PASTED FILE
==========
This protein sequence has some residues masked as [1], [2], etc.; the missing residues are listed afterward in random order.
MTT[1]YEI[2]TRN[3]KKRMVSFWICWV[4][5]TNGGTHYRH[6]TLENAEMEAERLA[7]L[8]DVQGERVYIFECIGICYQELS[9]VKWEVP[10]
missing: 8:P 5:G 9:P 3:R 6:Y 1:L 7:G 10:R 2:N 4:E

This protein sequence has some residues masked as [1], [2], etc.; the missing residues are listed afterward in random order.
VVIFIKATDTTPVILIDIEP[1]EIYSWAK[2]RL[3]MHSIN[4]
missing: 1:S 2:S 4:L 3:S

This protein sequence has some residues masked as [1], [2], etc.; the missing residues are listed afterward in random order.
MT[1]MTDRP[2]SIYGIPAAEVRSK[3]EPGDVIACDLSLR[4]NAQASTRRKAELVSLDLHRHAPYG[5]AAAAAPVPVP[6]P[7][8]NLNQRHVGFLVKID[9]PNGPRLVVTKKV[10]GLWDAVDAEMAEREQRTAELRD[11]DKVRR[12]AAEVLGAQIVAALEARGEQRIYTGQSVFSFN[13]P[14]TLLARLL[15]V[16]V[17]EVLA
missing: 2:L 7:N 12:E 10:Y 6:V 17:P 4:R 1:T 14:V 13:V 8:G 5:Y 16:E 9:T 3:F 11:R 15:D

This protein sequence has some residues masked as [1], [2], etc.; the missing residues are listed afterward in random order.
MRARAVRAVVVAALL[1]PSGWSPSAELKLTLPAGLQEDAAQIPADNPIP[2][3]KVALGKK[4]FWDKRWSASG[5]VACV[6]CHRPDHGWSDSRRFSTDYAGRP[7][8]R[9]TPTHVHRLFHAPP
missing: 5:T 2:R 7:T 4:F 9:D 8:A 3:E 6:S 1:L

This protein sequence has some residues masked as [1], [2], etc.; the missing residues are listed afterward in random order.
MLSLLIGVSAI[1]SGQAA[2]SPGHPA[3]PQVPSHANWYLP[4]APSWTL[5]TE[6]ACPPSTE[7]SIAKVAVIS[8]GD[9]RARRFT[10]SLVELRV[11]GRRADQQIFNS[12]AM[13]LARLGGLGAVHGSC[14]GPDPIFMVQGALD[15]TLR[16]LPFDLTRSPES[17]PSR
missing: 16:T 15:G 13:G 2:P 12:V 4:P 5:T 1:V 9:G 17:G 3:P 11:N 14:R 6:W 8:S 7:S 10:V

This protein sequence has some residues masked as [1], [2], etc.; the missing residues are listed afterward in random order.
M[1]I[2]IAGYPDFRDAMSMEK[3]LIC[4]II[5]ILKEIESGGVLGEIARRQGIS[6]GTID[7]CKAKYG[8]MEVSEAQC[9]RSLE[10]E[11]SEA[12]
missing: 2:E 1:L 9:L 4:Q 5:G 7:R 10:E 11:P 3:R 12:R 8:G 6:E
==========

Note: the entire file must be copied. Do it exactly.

This protein sequence has some residues masked as [1], [2], etc.; the missing residues are listed afterward in random order.
MTT[1]YEI[2]TRN[3]KKRMVSFWICWV[4][5]TNGGTHYRH[6]TLENAEMEAERLA[7]L[8]DVQGERVYIFECIGICYQELS[9]VKWEVP[10]
missing: 8:P 5:G 9:P 3:R 6:Y 1:L 7:G 10:R 2:N 4:E

This protein sequence has some residues masked as [1], [2], etc.; the missing residues are listed afterward in random order.
VVIFIKATDTTPVILIDIEP[1]EIYSWAK[2]RL[3]MHSIN[4]
missing: 1:S 2:S 4:L 3:S

This protein sequence has some residues masked as [1], [2], etc.; the missing residues are listed afterward in random order.
MT[1]MTDRP[2]SIYGIPAAEVRSK[3]EPGDVIACDLSLR[4]NAQASTRRKAELVSLDLHRHAPYG[5]AAAAAPVPVP[6]P[7][8]NLNQRHVGFLVKID[9]PNGPRLVVTKKV[10]GLWDAVDAEMAEREQRTAELRD[11]DKVRR[12]AAEVLGAQIVAALEARGEQRIYTGQSVFSFN[13]P[14]TLLARLL[15]V[16]V[17]EVLA
missing: 2:L 7:N 12:E 10:Y 6:V 17:P 4:R 1:T 14:V 13:V 8:G 5:Y 16:E 9:T 3:F 11:R 15:D

This protein sequence has some residues masked as [1], [2], etc.; the missing residues are listed afterward in random order.
MRARAVRAVVVAALL[1]PSGWSPSAELKLTLPAGLQEDAAQIPADNPIP[2][3]KVALGKK[4]FWDKRWSASG[5]VACV[6]CHRPDHGWSDSRRFSTDYAGRP[7][8]R[9]TPTHVHRLFHAPP
missing: 5:T 2:R 7:T 4:F 9:D 8:A 3:E 6:S 1:L

This protein sequence has some residues masked as [1], [2], etc.; the missing residues are listed afterward in random order.
MLSLLIGVSAI[1]SGQAA[2]SPGHPA[3]PQVPSHANWYLP[4]APSWTL[5]TE[6]ACPPSTE[7]SIAKVAVIS[8]GD[9]RARRFT[10]SLVELRV[11]GRRADQQIFNS[12]AM[13]LARLGGLGAVHGSC[14]GPDPIFMVQGALD[15]TLR[16]LPFDLTRSPES[17]PSR
missing: 16:T 15:G 13:G 2:P 12:V 4:P 5:T 1:V 9:G 17:G 3:P 11:N 14:R 6:W 8:S 7:S 10:V

This protein sequence has some residues masked as [1], [2], etc.; the missing residues are listed afterward in random order.
M[1]I[2]IAGYPDFRDAMSMEK[3]LIC[4]II[5]ILKEIESGGVLGEIARRQGIS[6]GTID[7]CKAKYG[8]MEVSEAQC[9]RSLE[10]E[11]SEA[12]
missing: 2:E 1:L 9:L 4:Q 5:G 7:R 10:E 11:P 3:R 12:R 8:G 6:E